Protecting seniors from guardianship fraud and abuse
In Florida, seniors are valuable members of our communities. Having chosen our beautiful state to live out their golden years, they expect peace, relaxation, and sunshine. But what is supposed to be a reward for a lifetime of hard work can quickly become a nightmare if they become victim to guardianship abuse.
Legitimate guardianships are established by state courts when it is determined that an individual is unable to attend to their financial and personal affairs. The appointed guardian is given vast control over the individual under their care, including power of attorney, control over their bank accounts, property, and assets, and the ability to make medical decisions. Unfortunately, these wide-ranging responsibilities leave room for bad actors to take advantage of those under their care — lining their pockets with the assets they were tasked with administering.
Like sharks hunting prey, unscrupulous guardians are on the hunt for vulnerable seniors to isolate, abuse, and defraud. What makes this problem especially difficult to solve is the lack of oversight, transparency, and accountability within state-administered guardianship systems. For example, we don’t even know how many Americans are under guardianship, deprived of their personhood or their ability to make critical decisions for themselves.
It is common practice for an individual who is appointed as a guardian for a senior or person with a disability by a state court to also be appointed as a representative payee by the Social Security Administration (SSA). That means the guardian receives and manages the Social Security benefits of the person they’ve been tasked to care for.
Unfortunately, state courts and SSA aren’t always talking to each other. If a court removes a guardian for abuse, fraud, or neglect, that guardian could still receive those Social Security checks in perpetuity. This is where the Senior Guardianship Social Security Protection Act comes in.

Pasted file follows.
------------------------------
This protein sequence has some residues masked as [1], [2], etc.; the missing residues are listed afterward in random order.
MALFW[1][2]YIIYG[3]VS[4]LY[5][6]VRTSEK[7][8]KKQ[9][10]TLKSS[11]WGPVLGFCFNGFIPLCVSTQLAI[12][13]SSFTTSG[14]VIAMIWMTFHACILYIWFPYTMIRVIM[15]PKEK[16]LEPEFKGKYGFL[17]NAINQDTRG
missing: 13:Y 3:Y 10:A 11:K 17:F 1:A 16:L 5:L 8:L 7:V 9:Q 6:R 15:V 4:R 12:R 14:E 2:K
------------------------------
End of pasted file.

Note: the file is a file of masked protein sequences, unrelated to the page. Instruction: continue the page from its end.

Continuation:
This legislation would direct state courts to notify Social Security if a guardian has been removed for cause, giving SSA the ability to remove the former guardian as representative payee. If there is one thing I have learned in my time in Congress, it’s that agencies work best when they are talking to one another. If you are not suitable to serve as an individual’s guardian, you aren’t suitable to collect their Social Security benefits either. That’s just common sense!
The bill also directs the SSA to report to Congress biannually on the number of Social Security payments being diverted to non-family representative payees, so that we can finally begin to determine how many Americans are actually under guardianship.
To further address guardianship fraud, I have also introduced two bipartisan bills with Rep. Nancy Mace (R-S.C.) — the Freedom and Right to Emancipate from Exploitation (FREE) Act to give those under guardianship an escape hatch from abusive private guardians, as well as the Guardians Aren’t Above Prosecution (GAAP) Act to clarify that fraud commissioned under a guardianship is still fraud punishable by law. Additionally, I co-introduced the bipartisan Guardianship Accountability Act along with Reps. Darren Soto (D-Fla.), Gus Bilirakis (R-Fla.), and Debbie Dingell (D-Mich.) to implement further oversight and data collection of the guardianship system.
An unaccountable, opaque system that allows a fraudster to essentially imprison a human being with an ongoing stream of revenue — be it a Social Security check or in Britney Spears’ case, global record sales and tours — invites corruption of the worst order and demands reform. This suite of bills is an important start to protect seniors, persons with disabilities, and anyone else who finds themselves trapped by abusive guardians or conservators.
Charlie Crist represents Florida’s 13th District.
The Hill has removed its comment section, as there are many other forums for readers to participate in the conversation. We invite you to join the discussion on Facebook and Twitter.